Buffalo Springfield drummer Dewey Martin RIP
Dewey Martin, drummer for Buffalo Springfield has died aged 68, Uncut has learnt today.
He died on January 31, of as yet unknown causes.
Martin – along with Neil Young and Stephen Stills, one of three Canadians in the Springfield – was born on September 30, 1940 as Walter Dwayne Midkiff in Chesterfield, Ontario. Leaving Canada, he’d found his way to Nashville, where he’d earned his stripes playing for Roy Orbison, Patsy Cline, the Everly Brothers and Faron Young. Moving to LA, he even fronted his own band, British Invasion-copyists Sir Walter Raleigh And The Coupons, in between stints with the Standells, the Modern Folk Quarter and The Dillards.
In Spring, 1966, he was invited to audition for the Springfield by Stephen Stills. Arguably a more accomplished musician than the others, he later grumbled to Young’s biographer Jimmy McDonough: “I didn’t have to audition for Orbison or Pasty.”
Young, speaking to McDonough, was clearly impressed with Martin: “We started tryin’ drummers. I liked Dewey. He’s a sensitive drummer. You get harder, he gets harder. You pull back, he pulls back. He can feel the music – you don’t have to tell him. Eye contact. Signals. All natural. To me, that’s worth its weight in gold.”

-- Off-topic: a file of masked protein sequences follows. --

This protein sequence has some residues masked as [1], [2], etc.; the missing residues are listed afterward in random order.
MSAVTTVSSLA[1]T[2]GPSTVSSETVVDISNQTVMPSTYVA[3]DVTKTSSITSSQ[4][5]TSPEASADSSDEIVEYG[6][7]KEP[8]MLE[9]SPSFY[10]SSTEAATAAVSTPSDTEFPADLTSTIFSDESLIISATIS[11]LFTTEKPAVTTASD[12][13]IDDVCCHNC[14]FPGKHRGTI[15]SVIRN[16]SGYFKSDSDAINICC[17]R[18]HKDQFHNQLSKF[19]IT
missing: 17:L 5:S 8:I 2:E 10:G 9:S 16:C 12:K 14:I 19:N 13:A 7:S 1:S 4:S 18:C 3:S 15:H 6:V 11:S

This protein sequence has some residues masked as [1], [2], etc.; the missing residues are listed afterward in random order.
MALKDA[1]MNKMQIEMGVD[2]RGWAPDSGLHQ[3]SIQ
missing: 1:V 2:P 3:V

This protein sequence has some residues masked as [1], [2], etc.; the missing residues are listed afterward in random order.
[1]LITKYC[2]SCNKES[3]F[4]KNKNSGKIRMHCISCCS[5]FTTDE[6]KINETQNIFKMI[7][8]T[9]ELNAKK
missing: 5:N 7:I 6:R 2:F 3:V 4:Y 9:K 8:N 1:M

After the Springfield collapsed in 1968, Martin attempted to put together a second line up, the New Buffalo Springfield; later, New Buffalo after a legal dispute with Stills and Young. But Martin was eventually fired from the band, and went on to work first as a solo artist then in Medicine Ball until 1971, when he retired from music to become a mechanic.
But Martin, it seems, could never quite shake the Springfield. In the mid-Eighties, he reunited with bassist Bruce Palmer for Buffalo Springfield Revisited, and they toured the chicken-in-a-basket circuit through to the early Nineties. In fact, Martin and Palmer briefly reunited with Young in 1987, when Young was assembling a backing band for his This Note’s For You album, but the sessions didn’t work.
In 1997, the members of Buffalo Springfield (without Young) were inducted into the Rock ‘n’ Roll Hall Of Fame. On the song “Buffalo Springfield Again”, from his Silver & Gold album , Young sang of how he’d “Like to see those guys again/And give it another shot.” With Palmer’s death in October 2004, and now Martin’s, that, sadly, will now never happen.